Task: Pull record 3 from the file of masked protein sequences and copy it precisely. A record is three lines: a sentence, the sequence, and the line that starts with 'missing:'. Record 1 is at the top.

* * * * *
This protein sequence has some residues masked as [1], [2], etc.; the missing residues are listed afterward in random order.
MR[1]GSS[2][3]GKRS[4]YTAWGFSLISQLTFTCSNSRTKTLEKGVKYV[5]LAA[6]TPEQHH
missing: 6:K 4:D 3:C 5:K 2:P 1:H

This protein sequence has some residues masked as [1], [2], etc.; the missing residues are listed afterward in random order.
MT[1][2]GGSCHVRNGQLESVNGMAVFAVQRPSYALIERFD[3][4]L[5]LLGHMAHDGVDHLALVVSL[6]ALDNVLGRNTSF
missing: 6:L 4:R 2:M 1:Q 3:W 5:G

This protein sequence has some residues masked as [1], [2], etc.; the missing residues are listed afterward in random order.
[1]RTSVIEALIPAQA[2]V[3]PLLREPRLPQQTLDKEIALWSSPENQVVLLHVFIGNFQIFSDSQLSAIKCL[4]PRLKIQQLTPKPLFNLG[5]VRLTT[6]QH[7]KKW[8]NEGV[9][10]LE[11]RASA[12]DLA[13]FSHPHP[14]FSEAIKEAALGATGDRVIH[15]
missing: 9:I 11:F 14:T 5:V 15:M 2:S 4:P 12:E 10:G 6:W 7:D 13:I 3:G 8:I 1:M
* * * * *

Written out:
This protein sequence has some residues masked as [1], [2], etc.; the missing residues are listed afterward in random order.
[1]RTSVIEALIPAQA[2]V[3]PLLREPRLPQQTLDKEIALWSSPENQVVLLHVFIGNFQIFSDSQLSAIKCL[4]PRLKIQQLTPKPLFNLG[5]VRLTT[6]QH[7]KKW[8]NEGV[9][10]LE[11]RASA[12]DLA[13]FSHPHP[14]FSEAIKEAALGATGDRVIH[15]
missing: 9:I 11:F 14:T 5:V 15:M 2:S 4:P 12:E 10:G 6:W 7:D 13:I 3:G 8:I 1:M